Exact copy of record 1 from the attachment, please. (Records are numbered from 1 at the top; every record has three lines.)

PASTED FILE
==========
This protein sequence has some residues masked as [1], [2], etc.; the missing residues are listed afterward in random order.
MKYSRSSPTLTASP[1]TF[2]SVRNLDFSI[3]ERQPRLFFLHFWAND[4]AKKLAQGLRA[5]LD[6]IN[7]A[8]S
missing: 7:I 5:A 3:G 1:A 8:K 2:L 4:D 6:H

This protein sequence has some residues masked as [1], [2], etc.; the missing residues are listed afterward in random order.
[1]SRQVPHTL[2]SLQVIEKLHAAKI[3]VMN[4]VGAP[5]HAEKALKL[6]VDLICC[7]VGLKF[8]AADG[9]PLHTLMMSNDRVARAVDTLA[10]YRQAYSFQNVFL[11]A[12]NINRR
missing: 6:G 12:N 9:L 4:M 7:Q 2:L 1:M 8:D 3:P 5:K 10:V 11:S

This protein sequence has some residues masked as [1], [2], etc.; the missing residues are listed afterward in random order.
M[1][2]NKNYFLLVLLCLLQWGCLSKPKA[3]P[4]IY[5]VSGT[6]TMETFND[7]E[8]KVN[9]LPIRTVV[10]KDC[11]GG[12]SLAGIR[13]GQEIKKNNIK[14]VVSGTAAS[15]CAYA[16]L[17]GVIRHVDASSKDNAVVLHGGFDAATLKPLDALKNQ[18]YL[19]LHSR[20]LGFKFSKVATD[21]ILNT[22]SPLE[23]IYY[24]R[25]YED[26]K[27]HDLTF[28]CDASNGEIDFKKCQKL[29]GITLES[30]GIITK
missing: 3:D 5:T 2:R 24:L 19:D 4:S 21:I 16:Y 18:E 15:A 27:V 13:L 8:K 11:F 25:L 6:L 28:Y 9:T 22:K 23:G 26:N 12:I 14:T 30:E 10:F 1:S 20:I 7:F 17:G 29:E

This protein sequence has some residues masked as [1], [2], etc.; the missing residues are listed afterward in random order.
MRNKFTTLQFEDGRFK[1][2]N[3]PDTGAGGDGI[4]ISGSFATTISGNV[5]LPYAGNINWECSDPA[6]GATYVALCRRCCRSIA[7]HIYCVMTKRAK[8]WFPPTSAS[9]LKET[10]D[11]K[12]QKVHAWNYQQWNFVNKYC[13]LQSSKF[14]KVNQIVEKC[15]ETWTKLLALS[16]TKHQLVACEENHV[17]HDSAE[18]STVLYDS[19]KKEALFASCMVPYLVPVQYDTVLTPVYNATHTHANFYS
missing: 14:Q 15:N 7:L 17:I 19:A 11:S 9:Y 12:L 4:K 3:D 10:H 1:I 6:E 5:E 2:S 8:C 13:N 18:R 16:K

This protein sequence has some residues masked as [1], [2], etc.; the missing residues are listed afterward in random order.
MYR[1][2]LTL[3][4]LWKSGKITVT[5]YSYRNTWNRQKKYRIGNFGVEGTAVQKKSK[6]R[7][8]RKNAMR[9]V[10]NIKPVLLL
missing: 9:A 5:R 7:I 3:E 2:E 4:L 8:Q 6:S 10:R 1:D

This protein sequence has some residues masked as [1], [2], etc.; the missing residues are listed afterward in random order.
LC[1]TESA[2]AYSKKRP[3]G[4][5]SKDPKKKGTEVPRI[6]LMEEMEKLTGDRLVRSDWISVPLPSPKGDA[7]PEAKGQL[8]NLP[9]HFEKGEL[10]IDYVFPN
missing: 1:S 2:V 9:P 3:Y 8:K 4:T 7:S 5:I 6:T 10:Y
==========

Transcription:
This protein sequence has some residues masked as [1], [2], etc.; the missing residues are listed afterward in random order.
MKYSRSSPTLTASP[1]TF[2]SVRNLDFSI[3]ERQPRLFFLHFWAND[4]AKKLAQGLRA[5]LD[6]IN[7]A[8]S
missing: 7:I 5:A 3:G 1:A 8:K 2:L 4:D 6:H